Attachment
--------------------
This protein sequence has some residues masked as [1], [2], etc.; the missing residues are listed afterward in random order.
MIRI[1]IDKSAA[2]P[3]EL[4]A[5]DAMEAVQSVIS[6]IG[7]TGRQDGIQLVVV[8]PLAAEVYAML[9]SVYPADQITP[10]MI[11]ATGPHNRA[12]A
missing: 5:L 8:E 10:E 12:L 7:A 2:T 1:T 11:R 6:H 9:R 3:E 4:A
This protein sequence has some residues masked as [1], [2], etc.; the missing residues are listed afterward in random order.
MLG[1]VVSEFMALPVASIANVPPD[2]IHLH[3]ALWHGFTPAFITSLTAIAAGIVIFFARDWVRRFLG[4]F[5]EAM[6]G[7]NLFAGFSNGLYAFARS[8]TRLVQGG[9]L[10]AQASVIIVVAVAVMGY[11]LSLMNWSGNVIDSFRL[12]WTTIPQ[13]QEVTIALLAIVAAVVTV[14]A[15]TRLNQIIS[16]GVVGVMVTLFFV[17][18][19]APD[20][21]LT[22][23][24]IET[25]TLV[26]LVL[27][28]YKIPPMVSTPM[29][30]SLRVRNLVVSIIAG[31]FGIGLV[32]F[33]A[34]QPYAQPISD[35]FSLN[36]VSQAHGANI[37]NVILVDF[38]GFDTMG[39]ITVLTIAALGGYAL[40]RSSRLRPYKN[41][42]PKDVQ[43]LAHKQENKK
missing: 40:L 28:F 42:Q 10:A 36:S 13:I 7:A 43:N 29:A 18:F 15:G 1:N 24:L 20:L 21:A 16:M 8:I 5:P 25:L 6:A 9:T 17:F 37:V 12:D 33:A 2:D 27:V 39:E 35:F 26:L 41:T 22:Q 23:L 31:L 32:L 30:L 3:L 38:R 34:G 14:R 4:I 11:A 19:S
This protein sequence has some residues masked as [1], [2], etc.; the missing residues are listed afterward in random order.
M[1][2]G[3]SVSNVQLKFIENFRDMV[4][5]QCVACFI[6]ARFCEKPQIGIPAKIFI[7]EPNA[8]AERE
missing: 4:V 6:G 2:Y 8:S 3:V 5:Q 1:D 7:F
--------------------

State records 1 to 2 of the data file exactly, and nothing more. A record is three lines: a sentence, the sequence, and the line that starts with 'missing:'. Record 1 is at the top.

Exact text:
This protein sequence has some residues masked as [1], [2], etc.; the missing residues are listed afterward in random order.
MIRI[1]IDKSAA[2]P[3]EL[4]A[5]DAMEAVQSVIS[6]IG[7]TGRQDGIQLVVV[8]PLAAEVYAML[9]SVYPADQITP[10]MI[11]ATGPHNRA[12]A
missing: 5:L 8:E 10:E 12:L 7:A 2:T 1:T 11:R 6:H 9:R 3:E 4:A
This protein sequence has some residues masked as [1], [2], etc.; the missing residues are listed afterward in random order.
MLG[1]VVSEFMALPVASIANVPPD[2]IHLH[3]ALWHGFTPAFITSLTAIAAGIVIFFARDWVRRFLG[4]F[5]EAM[6]G[7]NLFAGFSNGLYAFARS[8]TRLVQGG[9]L[10]AQASVIIVVAVAVMGY[11]LSLMNWSGNVIDSFRL[12]WTTIPQ[13]QEVTIALLAIVAAVVTV[14]A[15]TRLNQIIS[16]GVVGVMVTLFFV[17][18][19]APD[20][21]LT[22][23][24]IET[25]TLV[26]LVL[27][28]YKIPPMVSTPM[29][30]SLRVRNLVVSIIAG[31]FGIGLV[32]F[33]A[34]QPYAQPISD[35]FSLN[36]VSQAHGANI[37]NVILVDF[38]GFDTMG[39]ITVLTIAALGGYAL[40]RSSRLRPYKN[41][42]PKDVQ[43]LAHKQENKK
missing: 40:L 28:F 42:Q 10:A 36:S 13:I 7:A 43:N 29:A 18:F 15:G 1:N 24:L 20:L 21:A 16:M 8:I 5:P 25:L 6:A 9:T 17:F 37:V 12:D 33:A 2:D 27:V 39:E 35:F 26:L 41:T 22:Q 23:L 31:L 32:L 30:L 3:L 38:R 34:G 14:R 4:I 11:A 19:S